Take the 2-minute tour ×
Stack Overflow is a question and answer site for professional and enthusiast programmers. It's 100% free, no registration required.

My machine is in Domain D1 and there are public MSMQs in a remote server in domain D2. I am connected through vpn to D2, i.e I can RDP the machine in D2 and access the MSMQ.

What I want is to access (Know the message count) of the MSMQ without RDPing the system. So I build an application for this. I used Impersonation to impersonate the user of D2(i.e used credentials of D2)but the problem is I am not able to access the "Public" MSMQ ( used Messagequeue.GetPublicQueue() ) and exceptions are thrown with message "A workgroup installation computer does not support the operation." but when I used MessageQueue.GetPrivateQueue() it returned a collection of private queue.

I tried using MSMQManager for messageCount Path = @"Direct:OS:machine\publicqueue"; FormatName=null; new MSMQManager.inIt(machineName, path , FormatName); This also throws an exception either the queue is not present or not open. but I can check that queue is working fine.

share|improve this question
add comment

2 Answers 2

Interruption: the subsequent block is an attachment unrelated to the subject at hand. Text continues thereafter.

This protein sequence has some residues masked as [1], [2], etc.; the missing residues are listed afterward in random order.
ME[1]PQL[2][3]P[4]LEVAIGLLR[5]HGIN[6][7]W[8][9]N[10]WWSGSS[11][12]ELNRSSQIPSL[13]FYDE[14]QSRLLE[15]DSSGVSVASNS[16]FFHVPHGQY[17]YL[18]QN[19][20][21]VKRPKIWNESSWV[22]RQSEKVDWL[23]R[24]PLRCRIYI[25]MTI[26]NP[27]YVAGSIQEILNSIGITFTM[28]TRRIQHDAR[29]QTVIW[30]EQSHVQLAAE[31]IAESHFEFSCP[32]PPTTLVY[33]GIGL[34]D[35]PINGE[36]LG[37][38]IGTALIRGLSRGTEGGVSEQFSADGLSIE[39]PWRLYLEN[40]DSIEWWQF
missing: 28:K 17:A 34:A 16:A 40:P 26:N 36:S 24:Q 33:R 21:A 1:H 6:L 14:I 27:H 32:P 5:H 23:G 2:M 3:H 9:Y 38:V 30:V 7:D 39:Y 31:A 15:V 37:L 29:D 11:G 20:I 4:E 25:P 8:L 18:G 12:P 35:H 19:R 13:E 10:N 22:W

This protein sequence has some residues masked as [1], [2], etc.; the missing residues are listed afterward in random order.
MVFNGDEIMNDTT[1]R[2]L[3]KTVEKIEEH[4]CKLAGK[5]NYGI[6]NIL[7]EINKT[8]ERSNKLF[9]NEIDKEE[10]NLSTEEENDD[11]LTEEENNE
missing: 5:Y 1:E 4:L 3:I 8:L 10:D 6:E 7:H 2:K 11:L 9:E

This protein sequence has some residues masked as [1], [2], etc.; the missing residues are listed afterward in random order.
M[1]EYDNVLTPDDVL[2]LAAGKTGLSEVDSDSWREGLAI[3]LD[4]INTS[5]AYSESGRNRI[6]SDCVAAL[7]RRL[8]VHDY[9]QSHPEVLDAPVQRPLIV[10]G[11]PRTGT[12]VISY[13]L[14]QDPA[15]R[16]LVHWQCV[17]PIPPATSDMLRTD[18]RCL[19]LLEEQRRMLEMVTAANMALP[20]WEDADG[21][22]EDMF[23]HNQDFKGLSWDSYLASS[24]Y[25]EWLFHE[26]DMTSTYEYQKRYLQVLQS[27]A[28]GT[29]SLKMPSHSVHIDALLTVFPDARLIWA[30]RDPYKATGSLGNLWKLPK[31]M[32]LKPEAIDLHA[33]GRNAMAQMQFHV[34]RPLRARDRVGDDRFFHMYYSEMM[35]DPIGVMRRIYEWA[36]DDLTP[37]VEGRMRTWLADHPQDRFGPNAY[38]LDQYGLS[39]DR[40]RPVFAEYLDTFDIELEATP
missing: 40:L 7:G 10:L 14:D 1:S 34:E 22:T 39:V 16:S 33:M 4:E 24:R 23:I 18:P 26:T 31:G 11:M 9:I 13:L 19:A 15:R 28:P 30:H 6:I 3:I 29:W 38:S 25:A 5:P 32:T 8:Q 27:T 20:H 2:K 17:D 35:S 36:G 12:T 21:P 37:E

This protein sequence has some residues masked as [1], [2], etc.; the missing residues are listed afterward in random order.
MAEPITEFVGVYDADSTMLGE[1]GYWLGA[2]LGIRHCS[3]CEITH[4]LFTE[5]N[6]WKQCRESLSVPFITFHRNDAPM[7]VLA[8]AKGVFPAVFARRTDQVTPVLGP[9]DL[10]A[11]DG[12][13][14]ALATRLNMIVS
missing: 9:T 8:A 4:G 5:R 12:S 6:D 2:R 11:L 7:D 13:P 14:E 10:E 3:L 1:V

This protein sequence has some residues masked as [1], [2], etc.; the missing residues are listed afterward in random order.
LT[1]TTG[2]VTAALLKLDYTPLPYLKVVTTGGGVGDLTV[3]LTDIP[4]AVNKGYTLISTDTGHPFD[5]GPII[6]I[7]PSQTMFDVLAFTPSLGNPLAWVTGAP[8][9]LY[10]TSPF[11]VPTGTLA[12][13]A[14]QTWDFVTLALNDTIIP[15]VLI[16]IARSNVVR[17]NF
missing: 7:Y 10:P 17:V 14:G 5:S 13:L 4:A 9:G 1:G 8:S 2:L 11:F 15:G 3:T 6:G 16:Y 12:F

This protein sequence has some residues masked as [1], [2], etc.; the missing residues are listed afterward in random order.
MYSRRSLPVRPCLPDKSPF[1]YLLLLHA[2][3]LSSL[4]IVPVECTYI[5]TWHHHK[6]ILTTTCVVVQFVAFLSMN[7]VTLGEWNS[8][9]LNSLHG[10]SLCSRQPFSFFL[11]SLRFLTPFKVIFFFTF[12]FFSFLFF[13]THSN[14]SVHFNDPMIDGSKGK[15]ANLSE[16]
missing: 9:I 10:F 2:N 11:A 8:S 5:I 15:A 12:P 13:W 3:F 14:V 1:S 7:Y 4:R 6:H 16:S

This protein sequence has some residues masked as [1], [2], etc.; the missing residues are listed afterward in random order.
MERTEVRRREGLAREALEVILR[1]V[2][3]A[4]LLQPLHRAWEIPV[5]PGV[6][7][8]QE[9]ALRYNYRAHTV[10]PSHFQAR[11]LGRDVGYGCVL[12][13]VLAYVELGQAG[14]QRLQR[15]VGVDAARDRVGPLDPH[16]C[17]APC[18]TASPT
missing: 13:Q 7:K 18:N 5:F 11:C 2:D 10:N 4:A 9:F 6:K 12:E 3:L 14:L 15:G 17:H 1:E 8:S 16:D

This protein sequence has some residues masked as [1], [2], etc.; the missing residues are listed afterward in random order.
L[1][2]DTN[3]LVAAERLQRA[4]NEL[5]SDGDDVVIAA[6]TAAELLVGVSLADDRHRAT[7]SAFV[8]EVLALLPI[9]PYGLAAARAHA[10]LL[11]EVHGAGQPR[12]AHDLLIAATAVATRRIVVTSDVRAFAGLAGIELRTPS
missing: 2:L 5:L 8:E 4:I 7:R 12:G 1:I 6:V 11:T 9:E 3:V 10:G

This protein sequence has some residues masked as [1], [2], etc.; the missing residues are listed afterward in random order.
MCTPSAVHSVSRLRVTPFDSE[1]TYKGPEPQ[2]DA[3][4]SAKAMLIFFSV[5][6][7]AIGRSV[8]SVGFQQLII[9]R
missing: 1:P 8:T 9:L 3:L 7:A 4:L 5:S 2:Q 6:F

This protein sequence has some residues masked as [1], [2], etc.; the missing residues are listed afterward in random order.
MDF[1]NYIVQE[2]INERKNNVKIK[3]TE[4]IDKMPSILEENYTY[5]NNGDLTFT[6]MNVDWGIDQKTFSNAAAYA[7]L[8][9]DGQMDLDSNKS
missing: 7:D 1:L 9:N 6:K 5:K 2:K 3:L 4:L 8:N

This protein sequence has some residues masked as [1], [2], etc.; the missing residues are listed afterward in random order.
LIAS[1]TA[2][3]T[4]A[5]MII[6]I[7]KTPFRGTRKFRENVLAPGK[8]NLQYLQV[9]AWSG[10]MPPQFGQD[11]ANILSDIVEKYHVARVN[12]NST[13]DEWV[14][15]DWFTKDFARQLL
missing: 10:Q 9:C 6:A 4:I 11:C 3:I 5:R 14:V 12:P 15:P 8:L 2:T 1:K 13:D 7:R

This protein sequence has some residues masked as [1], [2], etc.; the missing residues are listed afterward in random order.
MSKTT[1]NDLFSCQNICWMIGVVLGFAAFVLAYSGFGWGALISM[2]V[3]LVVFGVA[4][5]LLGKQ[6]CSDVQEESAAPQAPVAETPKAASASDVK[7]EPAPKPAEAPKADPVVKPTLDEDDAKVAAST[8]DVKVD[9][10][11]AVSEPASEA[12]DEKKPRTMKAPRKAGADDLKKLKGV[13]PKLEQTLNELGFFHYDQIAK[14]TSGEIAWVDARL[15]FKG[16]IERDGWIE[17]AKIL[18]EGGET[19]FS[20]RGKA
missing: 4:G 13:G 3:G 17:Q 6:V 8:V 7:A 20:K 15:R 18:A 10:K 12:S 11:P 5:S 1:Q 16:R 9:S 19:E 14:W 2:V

Are you comfortable doing a tiny bit of programming? If not, are you comfortable using PowerShell?

Either way - I would check out this post as it seems to contain the answers you are looking for.

Good luck, hope this helps

share|improve this answer
add comment
  • Your problem might be that you are working remotely.

The method GetPublicQueuesByMachine() is indeed not available over remote access.

You can see this in a feature matrix in the MSDN documentation: MessageQueue.GetPublicQueuesByMachine:

The following table shows whether this method is available in various Workgroup modes.

 Workgroup mode                         Available
 --------------                         ---------
 Local computer                         No
 Local computer and direct format name  No
 Remote computer                        No
 Remote computer and direct format name No
  • Also check the access privileges of your queues.

If I am wrong in the previous suggestion, it might be as simple as experimenting with the access rights for specific users in the network.

MSDN article Public and private queues states:

Default security access for public queues gives everyone permission to send messages to a public queue. Specific permissions must be granted for read access.

share|improve this answer
add comment

Your Answer


By posting your answer, you agree to the privacy policy and terms of service.

Not the answer you're looking for? Browse other questions tagged or ask your own question.